The Ferenczi Archives in London

-the story of a real-life psychoanalytical road movie-

The files of the Ferenczi Archives landed in London on 19 May, 2012. They travelled in a private car from Paris in the morning, crossed the Channel in the afternoon and were welcomed by director Carol Seigel and the Freud Museum personnel in the evening.

“Ferenczi finally arrived home to Freud’s house not like a son, but as an equal partner”, said Michael Molnar, scholar, author and former director of the Museum summing up a long and gripping journey with episodes of high tension: insecurity, escape, emigration, the quest to settle down, returning, disappearing and being found again…

The vicissitudes of these files truly reflect the lives of their creators. The times they lived in, the fights they fought, their friendships, mutual respect, collegiality and readiness for cooperation which paved their way to overcoming persecution, rivalry, mistrust and suspicion. It was vital to help them survive and find a safe place, enabling their voice to be heard, their ideas to be understood, appreciated and carried forward.

Sandor Ferenczi, a dynamic driving force behind the creation of the International Psychoanalytical Association, Honorary Member of the British Society – working from Budapest, the “second capital” of the new science in the early days – devoted his life to the theory, technique and practice of psychoanalysis.

“He made all analysts his students”, wrote Freud about Ferenczi in 1933, and indeed the list of such names is substantial. Ernest Jones, Melanie Klein, John Rickman, Franz Alexander, Sándor Radó, Géza Róheim, Clara Thompson, István Hollós, Imre Hermann, Margaret Mahler, René Spitz, the Bálints, Vilma Kovács, Otto Rank… just to mention some analysts of the first generation most closely related to Ferenczi and the Budapest School. His analysands (a term coined by Ferenczi) and students brought his ideas with them well beyond the borders of Hungary.

Ferenczi died before his sixtieth birthday in 1933. Soon after this, the development and continuity of the psychoanalytic movement was violently disrupted: history interfered. Elaborating the resultant traumatisation became the psychic task for generations to come.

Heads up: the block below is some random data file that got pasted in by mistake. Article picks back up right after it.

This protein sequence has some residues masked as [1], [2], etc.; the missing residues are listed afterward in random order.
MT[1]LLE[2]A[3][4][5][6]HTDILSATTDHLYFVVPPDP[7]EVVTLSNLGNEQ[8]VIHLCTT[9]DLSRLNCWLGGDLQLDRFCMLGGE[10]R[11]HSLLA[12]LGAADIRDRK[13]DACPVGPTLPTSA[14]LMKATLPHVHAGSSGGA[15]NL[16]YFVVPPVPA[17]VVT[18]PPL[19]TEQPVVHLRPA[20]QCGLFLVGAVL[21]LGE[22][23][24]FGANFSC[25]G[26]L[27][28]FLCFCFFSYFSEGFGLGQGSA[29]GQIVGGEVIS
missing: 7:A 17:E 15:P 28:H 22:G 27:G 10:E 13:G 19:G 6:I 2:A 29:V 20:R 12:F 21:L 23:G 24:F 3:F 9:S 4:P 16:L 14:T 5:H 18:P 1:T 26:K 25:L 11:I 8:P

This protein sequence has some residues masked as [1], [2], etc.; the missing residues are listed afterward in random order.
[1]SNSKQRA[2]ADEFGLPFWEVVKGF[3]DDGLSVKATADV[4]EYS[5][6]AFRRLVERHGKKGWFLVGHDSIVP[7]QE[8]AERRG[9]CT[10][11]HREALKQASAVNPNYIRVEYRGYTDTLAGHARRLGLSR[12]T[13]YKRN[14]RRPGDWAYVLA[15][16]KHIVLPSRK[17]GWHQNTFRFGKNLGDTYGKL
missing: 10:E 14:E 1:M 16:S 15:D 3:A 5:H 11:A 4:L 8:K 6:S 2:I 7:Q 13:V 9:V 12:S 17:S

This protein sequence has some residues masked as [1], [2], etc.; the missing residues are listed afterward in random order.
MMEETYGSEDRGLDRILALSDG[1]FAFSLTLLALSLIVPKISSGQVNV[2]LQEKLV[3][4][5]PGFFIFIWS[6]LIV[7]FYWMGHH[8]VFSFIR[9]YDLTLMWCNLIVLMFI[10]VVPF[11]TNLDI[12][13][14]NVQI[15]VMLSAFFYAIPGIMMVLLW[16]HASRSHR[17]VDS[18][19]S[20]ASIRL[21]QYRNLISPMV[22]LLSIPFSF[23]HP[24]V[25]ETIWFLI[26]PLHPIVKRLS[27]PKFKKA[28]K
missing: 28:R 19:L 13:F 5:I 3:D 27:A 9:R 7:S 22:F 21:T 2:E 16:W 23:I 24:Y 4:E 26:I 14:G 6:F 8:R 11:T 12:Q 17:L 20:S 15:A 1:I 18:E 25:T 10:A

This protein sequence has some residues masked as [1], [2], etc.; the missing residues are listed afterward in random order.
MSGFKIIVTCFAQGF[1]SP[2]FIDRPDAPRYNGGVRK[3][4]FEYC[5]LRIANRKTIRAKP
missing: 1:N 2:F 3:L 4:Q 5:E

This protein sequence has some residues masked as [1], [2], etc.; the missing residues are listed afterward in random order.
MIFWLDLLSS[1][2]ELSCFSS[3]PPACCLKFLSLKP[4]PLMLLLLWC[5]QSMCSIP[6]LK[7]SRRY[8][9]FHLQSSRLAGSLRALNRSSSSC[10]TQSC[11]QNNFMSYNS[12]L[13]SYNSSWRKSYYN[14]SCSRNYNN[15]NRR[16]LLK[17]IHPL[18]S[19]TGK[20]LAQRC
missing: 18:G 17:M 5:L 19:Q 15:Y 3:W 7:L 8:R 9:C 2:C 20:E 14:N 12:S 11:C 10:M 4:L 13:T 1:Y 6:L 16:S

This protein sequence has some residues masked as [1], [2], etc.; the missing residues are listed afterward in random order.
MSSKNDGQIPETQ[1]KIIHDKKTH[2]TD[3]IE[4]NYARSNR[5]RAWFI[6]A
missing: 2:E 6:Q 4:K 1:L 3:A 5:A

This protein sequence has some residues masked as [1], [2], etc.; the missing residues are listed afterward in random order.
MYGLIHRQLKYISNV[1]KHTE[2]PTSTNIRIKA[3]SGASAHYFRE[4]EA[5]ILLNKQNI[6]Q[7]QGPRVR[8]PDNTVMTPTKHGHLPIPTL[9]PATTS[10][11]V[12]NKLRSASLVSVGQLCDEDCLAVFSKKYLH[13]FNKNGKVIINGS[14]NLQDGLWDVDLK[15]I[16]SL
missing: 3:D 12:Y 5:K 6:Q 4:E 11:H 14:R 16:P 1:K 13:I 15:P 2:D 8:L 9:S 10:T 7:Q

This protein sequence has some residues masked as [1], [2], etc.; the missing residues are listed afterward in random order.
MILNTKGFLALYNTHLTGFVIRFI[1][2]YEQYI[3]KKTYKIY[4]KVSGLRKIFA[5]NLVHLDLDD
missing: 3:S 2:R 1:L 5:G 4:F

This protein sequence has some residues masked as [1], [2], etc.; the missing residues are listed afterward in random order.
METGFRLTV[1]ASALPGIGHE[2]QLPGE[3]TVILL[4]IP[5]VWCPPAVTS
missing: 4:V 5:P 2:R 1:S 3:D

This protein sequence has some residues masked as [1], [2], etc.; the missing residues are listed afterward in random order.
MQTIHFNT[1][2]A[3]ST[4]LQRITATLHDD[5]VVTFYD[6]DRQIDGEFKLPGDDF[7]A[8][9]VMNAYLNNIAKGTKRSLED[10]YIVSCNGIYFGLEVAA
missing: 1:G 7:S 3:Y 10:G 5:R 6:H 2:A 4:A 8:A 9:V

The Ferenczi archives were donated to the Museum by Judith Dupont, psychoanalyst, editor and author of international fame. She did so on the sole condition that they be made accessible to anybody interested in the life and work of Sandor Ferenczi and contemporary analysts related to the Budapest School.

Judith Dupont, born in Budapest in 1925, emigrated to France with her family in 1938. Her father, Ladislaus Dormandi, was a writer/editor in Hungary who published among other works, Thalassa by Sandor Ferenczi and the writings of Alice Balint. Her mother, Olga, born Szekely-Kovacs, was the daughter of Vilma Kovacs and the younger sister of Alice Balint. Olga was a painter who also created the caricatures for ‘a Future Galerie of the Founders of Psychoanalysis’ and the images of the Object Relations Test (!) Judith Dupont studied medicine and undertook her psychoanalytic training in Paris. At the request of Gizella Ferenczi’s two daughters she took over from Balint the role of literary representative for the work of Sandor Ferenczi.

Recalling breathtaking moments from the history of these documents Judith remembers:

“after the death of Anna Freud, nothing and no one came in the way of the publication of the Freud-Ferenczi correspondence. The correspondence was in the possession of Enid Balint, in a bank vault. The letters Freud had written to Ferenczi were originally in the care of Ferenczi’s widow Gizella, who asked Anna Freud to give her the letters from Sandor to Freud. Anna agreed to do this.